Legion Week Postscript: Choosing the Next Legion Creative Team

We hope you've enjoyed the festivities of our first (and I doubt last) Legion Week.  We wrap up our series on the Legion of Super-Heroes with discussion of who should be the next creative team if (when!) the Legion returns in full force.

First, let's talk a bit about the requirements for the job.

1. The ability to handle a large cast.

This is a given, and this is (I think) what scares most creators away from the job.  The membership of the Legion is, well, legion.  And every Legionnaire is someone's favorite character.  So that means each character needs to get his or her time in the sun periodically.  When the tempo of this is going well, the Legion book(s) seem like they're a well-oiled machine, as readers don't have to wait an extended time for a favorite to appear nor slog through extended plotlines involving characters they care little for.  Paul Levitz at his peak was a master of this, weaving characters on various missions in and out of his stories, along with brief character moments in meeting, workout, and rec room scenes.  On the other hand, his recent stint on the Legion started to bog down considerably, partly due to an inexplicable focus on Mon-El, Brainiac 5, and the Academy kids for long sections of that run while characters like Vi and Ayla were mostly put on the shelf.

Unfortunately for prospective creative teams, you can't get away with putting half the Legion on a bus and just focus on a small core every single issue.  It's been tried, and it typically hasn't ended well.  See every series and mini-series ever titled Legion Lost.

For writers, it's a significant challenge to keep that tempo going with a large cast and to write every character well.  Keeping each character straight and demonstrating a distinct personality would have to be a bit exhausting.  What's more, because these characters all have decades-long histories with readers at this point, a writer runs the risk of fan antipathy (or worse for sales, apathy) by changing the core of the characters too much.  You can't just take a bunch of random character types, slap them in Legionnaire costumes, and call it the Legion.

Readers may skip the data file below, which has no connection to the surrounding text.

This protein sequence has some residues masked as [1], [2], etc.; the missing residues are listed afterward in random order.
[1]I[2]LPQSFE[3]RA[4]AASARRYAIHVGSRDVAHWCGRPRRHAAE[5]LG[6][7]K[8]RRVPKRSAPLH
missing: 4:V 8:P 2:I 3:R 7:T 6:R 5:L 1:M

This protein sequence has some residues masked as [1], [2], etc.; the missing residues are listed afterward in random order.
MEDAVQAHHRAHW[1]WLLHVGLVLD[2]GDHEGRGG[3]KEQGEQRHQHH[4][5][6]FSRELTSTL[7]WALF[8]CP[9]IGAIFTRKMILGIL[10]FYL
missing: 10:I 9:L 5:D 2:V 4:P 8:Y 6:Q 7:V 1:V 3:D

Or can you?

For artists, the scale of the Legion means lots of characters to appear on the page, often crowded action scenes, and the challenge of ensuring the large cast are easily differentiable and immediately recognizable.  Artists who draw everyone's face the same should not apply, because accommodating that would severely limit both the writer's ability to put characters together as well as the panel designs the artist can use.  For example, if the artist's Mon-El and Cosmic Boy have the same haircut, facial features, and expressions, either the artist has to ensure that the character's costumes are always visible (limiting the variety of panel design) or the writer has to verbally differentiate each character in every panel (let's see how often we can have everyone call them Rokk or Lar in dialogue) or never pair the two on a page.  The Legion desperately needs the next George Perez or Phil Jimenez.


In addition, because the setting for the Legion is almost as important as the characters themselves, the artist can't get away with balancing the extra work of doing all the characters well by simply fudging the backgrounds.  The Legion lives in the future, and we the readers need to see that future as part of the experience, or else it's just an overcrowded superhero book.  Speaking of which...

2. The ability to handle the science fiction setting without trying to turn the book into a sci-fi novel.

As we discussed in Friday's 5W Flashback, the Legion can go awry when writers decide that the book is a sci-fi book and not a superhero book in a science fiction future.  That may seem like splitting hairs, but it really isn't.  A straightforward science fiction approach is what gets you Alien: Resurrection instead of Alien's horror movie in a science fiction setting or Aliens' war movie in a horror movie plot set in a science fiction setting.  Spending too much time trying to establish the fantastic elements of the future or making the Legionnaires themselves too alien to be relatable is a mistake more than one writer has made.  Losing track that this is the Legion of Super-Heroes because the writer has ideas about how alien languages and economies should work can kill the momentum of the book.